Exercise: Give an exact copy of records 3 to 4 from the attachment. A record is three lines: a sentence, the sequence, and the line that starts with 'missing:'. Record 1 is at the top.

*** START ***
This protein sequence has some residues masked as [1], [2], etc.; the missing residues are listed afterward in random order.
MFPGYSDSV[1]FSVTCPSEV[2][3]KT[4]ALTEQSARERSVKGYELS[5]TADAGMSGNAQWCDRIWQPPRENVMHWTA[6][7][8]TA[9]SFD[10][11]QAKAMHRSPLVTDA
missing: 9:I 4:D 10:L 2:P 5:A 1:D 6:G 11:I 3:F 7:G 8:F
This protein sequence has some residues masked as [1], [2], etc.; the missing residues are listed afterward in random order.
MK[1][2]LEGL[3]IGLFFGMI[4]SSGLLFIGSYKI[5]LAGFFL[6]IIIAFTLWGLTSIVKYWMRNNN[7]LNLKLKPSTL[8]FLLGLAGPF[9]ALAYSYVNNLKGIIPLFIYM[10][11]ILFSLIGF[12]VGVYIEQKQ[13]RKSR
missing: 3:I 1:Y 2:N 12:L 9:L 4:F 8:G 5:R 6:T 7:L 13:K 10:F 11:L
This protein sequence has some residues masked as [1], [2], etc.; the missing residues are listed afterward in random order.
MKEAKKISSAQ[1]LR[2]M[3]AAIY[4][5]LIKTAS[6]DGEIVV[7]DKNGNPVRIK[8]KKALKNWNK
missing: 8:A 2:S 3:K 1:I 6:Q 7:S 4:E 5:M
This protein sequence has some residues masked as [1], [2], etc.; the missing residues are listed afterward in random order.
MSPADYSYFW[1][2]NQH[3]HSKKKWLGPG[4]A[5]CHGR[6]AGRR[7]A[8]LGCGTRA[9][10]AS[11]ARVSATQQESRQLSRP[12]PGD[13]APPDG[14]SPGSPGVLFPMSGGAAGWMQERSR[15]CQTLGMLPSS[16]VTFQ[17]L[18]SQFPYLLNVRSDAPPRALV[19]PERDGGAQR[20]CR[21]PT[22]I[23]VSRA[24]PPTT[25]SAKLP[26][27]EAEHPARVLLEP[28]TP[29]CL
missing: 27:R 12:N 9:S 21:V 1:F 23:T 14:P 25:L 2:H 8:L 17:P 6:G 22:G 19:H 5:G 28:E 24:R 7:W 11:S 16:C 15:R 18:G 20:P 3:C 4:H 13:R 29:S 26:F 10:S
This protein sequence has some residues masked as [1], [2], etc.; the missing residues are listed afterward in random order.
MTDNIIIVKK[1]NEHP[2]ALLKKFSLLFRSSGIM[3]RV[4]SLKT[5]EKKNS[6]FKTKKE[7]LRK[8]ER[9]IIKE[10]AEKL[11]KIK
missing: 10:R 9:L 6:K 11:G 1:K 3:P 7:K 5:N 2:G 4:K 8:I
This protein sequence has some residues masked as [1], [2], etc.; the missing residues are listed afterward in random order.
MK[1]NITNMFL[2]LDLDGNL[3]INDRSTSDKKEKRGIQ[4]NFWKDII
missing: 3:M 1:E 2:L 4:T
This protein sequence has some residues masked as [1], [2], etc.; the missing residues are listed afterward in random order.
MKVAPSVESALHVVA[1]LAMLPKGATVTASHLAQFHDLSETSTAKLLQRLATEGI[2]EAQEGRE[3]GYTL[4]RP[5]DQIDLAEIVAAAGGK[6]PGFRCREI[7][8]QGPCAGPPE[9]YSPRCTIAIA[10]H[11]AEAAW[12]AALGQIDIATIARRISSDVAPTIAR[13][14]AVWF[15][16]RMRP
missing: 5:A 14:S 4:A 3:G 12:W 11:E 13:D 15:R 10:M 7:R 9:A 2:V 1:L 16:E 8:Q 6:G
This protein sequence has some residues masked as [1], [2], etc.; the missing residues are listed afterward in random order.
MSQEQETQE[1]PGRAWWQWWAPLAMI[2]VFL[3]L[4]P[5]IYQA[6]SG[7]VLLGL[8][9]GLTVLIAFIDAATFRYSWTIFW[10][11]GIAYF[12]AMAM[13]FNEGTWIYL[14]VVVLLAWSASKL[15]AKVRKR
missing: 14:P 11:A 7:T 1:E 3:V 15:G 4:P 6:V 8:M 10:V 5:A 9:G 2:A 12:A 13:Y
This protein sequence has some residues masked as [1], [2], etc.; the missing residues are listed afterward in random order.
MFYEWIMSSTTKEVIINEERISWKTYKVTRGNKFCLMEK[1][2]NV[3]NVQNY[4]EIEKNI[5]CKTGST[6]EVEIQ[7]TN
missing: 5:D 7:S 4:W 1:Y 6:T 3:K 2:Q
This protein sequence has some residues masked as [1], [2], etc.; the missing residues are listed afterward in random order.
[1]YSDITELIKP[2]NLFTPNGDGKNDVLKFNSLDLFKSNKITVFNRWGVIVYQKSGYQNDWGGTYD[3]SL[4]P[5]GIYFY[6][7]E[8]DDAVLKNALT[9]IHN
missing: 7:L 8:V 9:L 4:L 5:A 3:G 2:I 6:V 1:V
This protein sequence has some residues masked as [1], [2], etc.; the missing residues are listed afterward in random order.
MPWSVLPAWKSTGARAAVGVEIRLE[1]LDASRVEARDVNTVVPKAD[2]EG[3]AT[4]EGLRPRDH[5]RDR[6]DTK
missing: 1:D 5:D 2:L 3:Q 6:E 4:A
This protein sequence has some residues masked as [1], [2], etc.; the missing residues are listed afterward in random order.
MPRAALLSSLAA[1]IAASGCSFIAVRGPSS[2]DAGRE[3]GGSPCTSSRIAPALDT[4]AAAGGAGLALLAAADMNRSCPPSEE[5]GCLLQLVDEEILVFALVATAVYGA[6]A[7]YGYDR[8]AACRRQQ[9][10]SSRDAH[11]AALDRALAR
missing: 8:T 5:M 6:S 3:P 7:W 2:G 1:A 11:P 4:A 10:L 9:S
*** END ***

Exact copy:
This protein sequence has some residues masked as [1], [2], etc.; the missing residues are listed afterward in random order.
MKEAKKISSAQ[1]LR[2]M[3]AAIY[4][5]LIKTAS[6]DGEIVV[7]DKNGNPVRIK[8]KKALKNWNK
missing: 8:A 2:S 3:K 1:I 6:Q 7:S 4:E 5:M
This protein sequence has some residues masked as [1], [2], etc.; the missing residues are listed afterward in random order.
MSPADYSYFW[1][2]NQH[3]HSKKKWLGPG[4]A[5]CHGR[6]AGRR[7]A[8]LGCGTRA[9][10]AS[11]ARVSATQQESRQLSRP[12]PGD[13]APPDG[14]SPGSPGVLFPMSGGAAGWMQERSR[15]CQTLGMLPSS[16]VTFQ[17]L[18]SQFPYLLNVRSDAPPRALV[19]PERDGGAQR[20]CR[21]PT[22]I[23]VSRA[24]PPTT[25]SAKLP[26][27]EAEHPARVLLEP[28]TP[29]CL
missing: 27:R 12:N 9:S 21:V 1:F 23:T 14:P 25:L 2:H 8:L 17:P 6:G 22:G 19:H 5:G 28:E 24:R 7:W 11:S 16:C 15:R 18:G 20:P 3:C 4:H 13:R 29:S 26:F 10:S